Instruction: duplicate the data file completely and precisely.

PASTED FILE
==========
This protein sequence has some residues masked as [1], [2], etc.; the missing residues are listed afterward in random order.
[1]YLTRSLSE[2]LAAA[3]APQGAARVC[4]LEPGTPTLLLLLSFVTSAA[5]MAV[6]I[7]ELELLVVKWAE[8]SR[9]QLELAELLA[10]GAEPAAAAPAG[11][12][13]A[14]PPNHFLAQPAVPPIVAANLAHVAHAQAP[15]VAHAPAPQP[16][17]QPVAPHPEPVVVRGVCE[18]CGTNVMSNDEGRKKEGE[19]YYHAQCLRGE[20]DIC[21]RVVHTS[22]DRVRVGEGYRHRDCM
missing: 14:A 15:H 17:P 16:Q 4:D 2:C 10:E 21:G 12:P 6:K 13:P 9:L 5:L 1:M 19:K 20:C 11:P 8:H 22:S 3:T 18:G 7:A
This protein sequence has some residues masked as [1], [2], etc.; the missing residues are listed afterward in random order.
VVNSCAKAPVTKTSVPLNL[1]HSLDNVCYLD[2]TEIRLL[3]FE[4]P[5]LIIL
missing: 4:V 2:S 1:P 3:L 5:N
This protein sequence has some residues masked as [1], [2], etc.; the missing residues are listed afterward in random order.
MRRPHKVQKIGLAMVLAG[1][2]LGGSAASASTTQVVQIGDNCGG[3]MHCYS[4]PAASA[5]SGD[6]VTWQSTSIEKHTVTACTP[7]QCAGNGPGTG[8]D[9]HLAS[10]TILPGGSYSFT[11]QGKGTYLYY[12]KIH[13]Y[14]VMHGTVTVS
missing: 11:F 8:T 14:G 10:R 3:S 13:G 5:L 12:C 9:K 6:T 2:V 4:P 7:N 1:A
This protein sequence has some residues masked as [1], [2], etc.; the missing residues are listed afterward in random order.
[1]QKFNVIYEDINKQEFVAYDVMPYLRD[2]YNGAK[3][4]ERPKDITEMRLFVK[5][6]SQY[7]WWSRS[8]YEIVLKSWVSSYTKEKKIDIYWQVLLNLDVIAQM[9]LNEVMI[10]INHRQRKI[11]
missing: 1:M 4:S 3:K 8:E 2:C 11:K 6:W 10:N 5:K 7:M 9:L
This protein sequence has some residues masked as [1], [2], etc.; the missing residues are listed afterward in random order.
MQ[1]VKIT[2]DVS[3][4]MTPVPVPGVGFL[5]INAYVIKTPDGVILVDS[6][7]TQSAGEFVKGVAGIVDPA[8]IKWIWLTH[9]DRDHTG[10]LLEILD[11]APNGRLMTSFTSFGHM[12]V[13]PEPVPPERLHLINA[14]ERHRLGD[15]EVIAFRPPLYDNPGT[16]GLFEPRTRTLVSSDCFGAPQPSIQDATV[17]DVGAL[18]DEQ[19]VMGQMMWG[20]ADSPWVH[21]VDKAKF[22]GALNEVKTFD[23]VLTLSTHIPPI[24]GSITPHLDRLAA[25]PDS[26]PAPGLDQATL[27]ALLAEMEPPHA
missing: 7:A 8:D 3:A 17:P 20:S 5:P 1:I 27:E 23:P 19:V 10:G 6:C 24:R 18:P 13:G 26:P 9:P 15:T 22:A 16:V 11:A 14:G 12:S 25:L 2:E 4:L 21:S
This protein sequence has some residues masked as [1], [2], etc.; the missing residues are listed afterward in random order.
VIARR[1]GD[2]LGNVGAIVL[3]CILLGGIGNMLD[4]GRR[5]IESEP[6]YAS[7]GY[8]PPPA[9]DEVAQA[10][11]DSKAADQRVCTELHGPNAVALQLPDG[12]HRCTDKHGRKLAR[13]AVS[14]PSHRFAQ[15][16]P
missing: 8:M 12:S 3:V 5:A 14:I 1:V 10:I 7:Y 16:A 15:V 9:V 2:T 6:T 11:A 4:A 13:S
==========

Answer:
This protein sequence has some residues masked as [1], [2], etc.; the missing residues are listed afterward in random order.
[1]YLTRSLSE[2]LAAA[3]APQGAARVC[4]LEPGTPTLLLLLSFVTSAA[5]MAV[6]I[7]ELELLVVKWAE[8]SR[9]QLELAELLA[10]GAEPAAAAPAG[11][12][13]A[14]PPNHFLAQPAVPPIVAANLAHVAHAQAP[15]VAHAPAPQP[16][17]QPVAPHPEPVVVRGVCE[18]CGTNVMSNDEGRKKEGE[19]YYHAQCLRGE[20]DIC[21]RVVHTS[22]DRVRVGEGYRHRDCM
missing: 14:A 15:H 17:P 16:Q 4:D 2:C 10:E 21:G 12:P 6:K 13:P 9:L 5:L 1:M 19:K 20:C 11:P 8:H 22:S 3:T 18:G 7:A
This protein sequence has some residues masked as [1], [2], etc.; the missing residues are listed afterward in random order.
VVNSCAKAPVTKTSVPLNL[1]HSLDNVCYLD[2]TEIRLL[3]FE[4]P[5]LIIL
missing: 4:V 2:S 1:P 3:L 5:N
This protein sequence has some residues masked as [1], [2], etc.; the missing residues are listed afterward in random order.
MRRPHKVQKIGLAMVLAG[1][2]LGGSAASASTTQVVQIGDNCGG[3]MHCYS[4]PAASA[5]SGD[6]VTWQSTSIEKHTVTACTP[7]QCAGNGPGTG[8]D[9]HLAS[10]TILPGGSYSFT[11]QGKGTYLYY[12]KIH[13]Y[14]VMHGTVTVS
missing: 11:F 8:T 14:G 10:R 3:S 13:G 5:L 12:C 9:K 6:T 2:V 4:P 7:N 1:A
This protein sequence has some residues masked as [1], [2], etc.; the missing residues are listed afterward in random order.
[1]QKFNVIYEDINKQEFVAYDVMPYLRD[2]YNGAK[3][4]ERPKDITEMRLFVK[5][6]SQY[7]WWSRS[8]YEIVLKSWVSSYTKEKKIDIYWQVLLNLDVIAQM[9]LNEVMI[10]INHRQRKI[11]
missing: 1:M 4:S 3:K 8:E 2:C 11:K 6:W 10:N 5:K 7:M 9:L
This protein sequence has some residues masked as [1], [2], etc.; the missing residues are listed afterward in random order.
MQ[1]VKIT[2]DVS[3][4]MTPVPVPGVGFL[5]INAYVIKTPDGVILVDS[6][7]TQSAGEFVKGVAGIVDPA[8]IKWIWLTH[9]DRDHTG[10]LLEILD[11]APNGRLMTSFTSFGHM[12]V[13]PEPVPPERLHLINA[14]ERHRLGD[15]EVIAFRPPLYDNPGT[16]GLFEPRTRTLVSSDCFGAPQPSIQDATV[17]DVGAL[18]DEQ[19]VMGQMMWG[20]ADSPWVH[21]VDKAKF[22]GALNEVKTFD[23]VLTLSTHIPPI[24]GSITPHLDRLAA[25]PDS[26]PAPGLDQATL[27]ALLAEMEPPHA
missing: 7:A 8:D 3:A 17:P 20:S 5:P 1:I 27:E 23:P 19:V 10:G 6:C 24:R 18:P 13:G 26:P 9:P 15:T 22:A 16:V 11:A 14:G 12:S 25:L 2:E 4:L 21:S
This protein sequence has some residues masked as [1], [2], etc.; the missing residues are listed afterward in random order.
VIARR[1]GD[2]LGNVGAIVL[3]CILLGGIGNMLD[4]GRR[5]IESEP[6]YAS[7]GY[8]PPPA[9]DEVAQA[10][11]DSKAADQRVCTELHGPNAVALQLPDG[12]HRCTDKHGRKLAR[13]AVS[14]PSHRFAQ[15][16]P
missing: 8:M 12:S 3:V 5:A 14:I 1:V 10:I 7:Y 16:A 15:V 9:V 2:T 6:T 11:A 4:A 13:S